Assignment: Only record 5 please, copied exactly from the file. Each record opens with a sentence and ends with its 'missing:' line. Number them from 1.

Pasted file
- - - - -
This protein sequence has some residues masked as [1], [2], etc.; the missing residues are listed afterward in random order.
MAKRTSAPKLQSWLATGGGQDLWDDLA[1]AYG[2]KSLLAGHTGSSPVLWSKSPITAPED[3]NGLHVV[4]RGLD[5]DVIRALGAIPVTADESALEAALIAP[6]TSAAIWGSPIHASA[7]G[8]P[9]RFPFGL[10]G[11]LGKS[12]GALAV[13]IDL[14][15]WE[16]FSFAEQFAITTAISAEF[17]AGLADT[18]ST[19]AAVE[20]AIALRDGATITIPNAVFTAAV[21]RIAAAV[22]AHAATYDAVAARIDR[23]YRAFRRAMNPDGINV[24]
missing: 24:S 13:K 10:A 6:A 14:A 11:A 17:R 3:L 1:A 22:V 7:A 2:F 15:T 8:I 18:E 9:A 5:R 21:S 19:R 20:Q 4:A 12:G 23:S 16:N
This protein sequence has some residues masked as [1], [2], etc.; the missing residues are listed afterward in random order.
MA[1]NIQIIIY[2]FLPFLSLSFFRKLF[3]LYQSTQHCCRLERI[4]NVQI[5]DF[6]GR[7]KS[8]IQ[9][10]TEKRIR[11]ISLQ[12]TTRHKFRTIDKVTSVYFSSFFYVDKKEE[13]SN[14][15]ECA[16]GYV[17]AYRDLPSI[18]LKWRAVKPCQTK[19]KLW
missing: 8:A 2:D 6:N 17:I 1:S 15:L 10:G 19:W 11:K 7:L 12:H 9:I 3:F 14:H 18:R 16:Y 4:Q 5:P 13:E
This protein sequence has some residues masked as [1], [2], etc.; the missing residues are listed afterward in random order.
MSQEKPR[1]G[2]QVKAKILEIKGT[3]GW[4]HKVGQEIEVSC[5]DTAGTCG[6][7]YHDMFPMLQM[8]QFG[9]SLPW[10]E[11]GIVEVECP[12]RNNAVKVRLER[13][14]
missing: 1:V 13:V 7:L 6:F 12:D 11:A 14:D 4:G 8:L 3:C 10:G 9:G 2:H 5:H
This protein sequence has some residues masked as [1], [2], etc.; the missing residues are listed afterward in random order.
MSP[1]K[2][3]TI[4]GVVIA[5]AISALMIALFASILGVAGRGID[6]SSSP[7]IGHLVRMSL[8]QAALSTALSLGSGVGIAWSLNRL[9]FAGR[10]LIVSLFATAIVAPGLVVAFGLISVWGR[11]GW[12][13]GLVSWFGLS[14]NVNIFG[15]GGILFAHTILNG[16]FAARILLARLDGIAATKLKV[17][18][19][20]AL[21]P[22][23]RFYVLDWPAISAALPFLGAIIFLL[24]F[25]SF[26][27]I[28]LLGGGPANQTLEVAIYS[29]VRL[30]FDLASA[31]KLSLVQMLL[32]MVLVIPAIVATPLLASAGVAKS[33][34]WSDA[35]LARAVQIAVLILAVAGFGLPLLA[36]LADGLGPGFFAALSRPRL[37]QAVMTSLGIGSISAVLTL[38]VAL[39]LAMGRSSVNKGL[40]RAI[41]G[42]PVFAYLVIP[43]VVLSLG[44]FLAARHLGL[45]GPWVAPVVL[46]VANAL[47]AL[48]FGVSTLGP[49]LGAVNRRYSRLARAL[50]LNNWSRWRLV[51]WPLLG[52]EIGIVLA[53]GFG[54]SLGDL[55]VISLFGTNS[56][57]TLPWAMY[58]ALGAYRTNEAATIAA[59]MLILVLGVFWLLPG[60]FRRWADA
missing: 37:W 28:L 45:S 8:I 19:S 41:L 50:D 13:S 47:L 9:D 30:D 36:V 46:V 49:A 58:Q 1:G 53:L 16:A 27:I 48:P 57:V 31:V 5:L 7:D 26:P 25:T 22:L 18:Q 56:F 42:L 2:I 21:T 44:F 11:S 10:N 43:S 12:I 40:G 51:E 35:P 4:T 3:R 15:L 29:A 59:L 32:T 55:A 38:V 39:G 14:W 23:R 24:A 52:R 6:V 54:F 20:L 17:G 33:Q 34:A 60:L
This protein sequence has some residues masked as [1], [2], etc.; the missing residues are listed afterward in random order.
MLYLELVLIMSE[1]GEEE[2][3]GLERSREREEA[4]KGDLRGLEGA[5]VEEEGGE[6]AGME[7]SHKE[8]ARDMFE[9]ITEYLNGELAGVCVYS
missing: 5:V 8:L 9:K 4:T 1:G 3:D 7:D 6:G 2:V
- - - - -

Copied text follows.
This protein sequence has some residues masked as [1], [2], etc.; the missing residues are listed afterward in random order.
MLYLELVLIMSE[1]GEEE[2][3]GLERSREREEA[4]KGDLRGLEGA[5]VEEEGGE[6]AGME[7]SHKE[8]ARDMFE[9]ITEYLNGELAGVCVYS
missing: 5:V 8:L 9:K 4:T 1:G 3:D 7:D 6:G 2:V